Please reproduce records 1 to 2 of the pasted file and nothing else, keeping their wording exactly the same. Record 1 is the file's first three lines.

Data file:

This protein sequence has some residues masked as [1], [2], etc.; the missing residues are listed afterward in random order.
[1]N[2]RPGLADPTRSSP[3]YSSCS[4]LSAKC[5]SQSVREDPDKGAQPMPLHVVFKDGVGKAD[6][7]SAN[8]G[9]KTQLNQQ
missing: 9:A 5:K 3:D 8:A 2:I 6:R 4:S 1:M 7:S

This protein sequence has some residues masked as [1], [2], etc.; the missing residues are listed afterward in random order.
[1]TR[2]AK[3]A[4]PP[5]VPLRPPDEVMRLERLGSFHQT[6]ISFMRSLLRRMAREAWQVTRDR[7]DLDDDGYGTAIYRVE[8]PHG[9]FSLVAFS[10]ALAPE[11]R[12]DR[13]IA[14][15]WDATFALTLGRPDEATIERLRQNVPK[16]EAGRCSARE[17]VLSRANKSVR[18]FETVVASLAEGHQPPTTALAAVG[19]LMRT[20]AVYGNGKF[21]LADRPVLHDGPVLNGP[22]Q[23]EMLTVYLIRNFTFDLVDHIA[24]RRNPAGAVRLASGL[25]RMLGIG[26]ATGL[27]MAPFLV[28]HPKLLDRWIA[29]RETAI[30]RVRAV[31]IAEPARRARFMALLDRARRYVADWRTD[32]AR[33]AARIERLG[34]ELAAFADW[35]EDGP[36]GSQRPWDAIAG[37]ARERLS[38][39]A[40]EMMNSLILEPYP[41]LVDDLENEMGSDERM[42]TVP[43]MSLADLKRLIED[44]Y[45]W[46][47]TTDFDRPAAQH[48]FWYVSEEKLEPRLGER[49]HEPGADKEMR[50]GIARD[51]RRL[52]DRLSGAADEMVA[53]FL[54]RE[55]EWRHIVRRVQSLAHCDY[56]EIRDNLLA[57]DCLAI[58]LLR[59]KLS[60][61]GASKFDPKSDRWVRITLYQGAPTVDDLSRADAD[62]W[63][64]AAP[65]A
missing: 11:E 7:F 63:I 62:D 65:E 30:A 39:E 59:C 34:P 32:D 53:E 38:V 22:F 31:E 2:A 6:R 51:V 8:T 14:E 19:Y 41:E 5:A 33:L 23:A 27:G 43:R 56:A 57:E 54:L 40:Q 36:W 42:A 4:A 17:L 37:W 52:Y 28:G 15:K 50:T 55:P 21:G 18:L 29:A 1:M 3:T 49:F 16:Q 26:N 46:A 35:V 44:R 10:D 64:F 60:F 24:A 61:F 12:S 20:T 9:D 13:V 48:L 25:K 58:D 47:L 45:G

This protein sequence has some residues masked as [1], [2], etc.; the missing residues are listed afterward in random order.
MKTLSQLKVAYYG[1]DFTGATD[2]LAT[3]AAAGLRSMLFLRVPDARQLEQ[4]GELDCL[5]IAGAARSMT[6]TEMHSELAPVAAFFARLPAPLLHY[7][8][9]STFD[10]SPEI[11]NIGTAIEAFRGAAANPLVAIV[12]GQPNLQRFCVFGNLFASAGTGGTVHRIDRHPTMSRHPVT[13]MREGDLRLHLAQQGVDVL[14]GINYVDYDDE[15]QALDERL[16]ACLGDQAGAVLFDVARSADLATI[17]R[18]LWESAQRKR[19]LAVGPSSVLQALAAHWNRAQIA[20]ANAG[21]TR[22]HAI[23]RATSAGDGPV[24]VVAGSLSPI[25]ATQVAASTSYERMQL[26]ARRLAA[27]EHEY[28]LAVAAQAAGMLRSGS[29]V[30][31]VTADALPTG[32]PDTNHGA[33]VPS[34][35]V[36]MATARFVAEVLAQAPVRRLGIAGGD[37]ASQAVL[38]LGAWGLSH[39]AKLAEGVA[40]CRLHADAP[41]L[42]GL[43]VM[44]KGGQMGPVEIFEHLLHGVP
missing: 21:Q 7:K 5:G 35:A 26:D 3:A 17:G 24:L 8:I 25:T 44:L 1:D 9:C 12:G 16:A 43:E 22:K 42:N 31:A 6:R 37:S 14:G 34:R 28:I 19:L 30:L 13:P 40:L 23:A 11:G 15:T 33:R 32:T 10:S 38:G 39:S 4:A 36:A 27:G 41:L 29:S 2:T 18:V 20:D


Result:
This protein sequence has some residues masked as [1], [2], etc.; the missing residues are listed afterward in random order.
[1]N[2]RPGLADPTRSSP[3]YSSCS[4]LSAKC[5]SQSVREDPDKGAQPMPLHVVFKDGVGKAD[6][7]SAN[8]G[9]KTQLNQQ
missing: 9:A 5:K 3:D 8:A 2:I 6:R 4:S 1:M 7:S

This protein sequence has some residues masked as [1], [2], etc.; the missing residues are listed afterward in random order.
[1]TR[2]AK[3]A[4]PP[5]VPLRPPDEVMRLERLGSFHQT[6]ISFMRSLLRRMAREAWQVTRDR[7]DLDDDGYGTAIYRVE[8]PHG[9]FSLVAFS[10]ALAPE[11]R[12]DR[13]IA[14][15]WDATFALTLGRPDEATIERLRQNVPK[16]EAGRCSARE[17]VLSRANKSVR[18]FETVVASLAEGHQPPTTALAAVG[19]LMRT[20]AVYGNGKF[21]LADRPVLHDGPVLNGP[22]Q[23]EMLTVYLIRNFTFDLVDHIA[24]RRNPAGAVRLASGL[25]RMLGIG[26]ATGL[27]MAPFLV[28]HPKLLDRWIA[29]RETAI[30]RVRAV[31]IAEPARRARFMALLDRARRYVADWRTD[32]AR[33]AARIERLG[34]ELAAFADW[35]EDGP[36]GSQRPWDAIAG[37]ARERLS[38][39]A[40]EMMNSLILEPYP[41]LVDDLENEMGSDERM[42]TVP[43]MSLADLKRLIED[44]Y[45]W[46][47]TTDFDRPAAQH[48]FWYVSEEKLEPRLGER[49]HEPGADKEMR[50]GIARD[51]RRL[52]DRLSGAADEMVA[53]FL[54]RE[55]EWRHIVRRVQSLAHCDY[56]EIRDNLLA[57]DCLAI[58]LLR[59]KLS[60][61]GASKFDPKSDRWVRITLYQGAPTVDDLSRADAD[62]W[63][64]AAP[65]A
missing: 11:E 7:F 63:I 62:D 65:E 30:A 39:E 59:C 34:P 32:D 53:E 38:V 22:F 31:E 2:A 6:R 51:V 8:T 14:E 19:Y 41:E 5:A 33:L 23:A 27:G 43:R 56:A 57:E 54:L 40:Q 36:W 42:A 4:A 17:L 37:W 52:Y 28:G 15:K 50:T 55:P 21:G 18:L 29:A 1:M 3:T 49:F 16:Q 26:N 46:A 35:V 44:R 10:D 64:F 60:F 24:A 61:F 12:S 20:T 9:D 13:V 48:L 25:K 58:D 47:L 45:G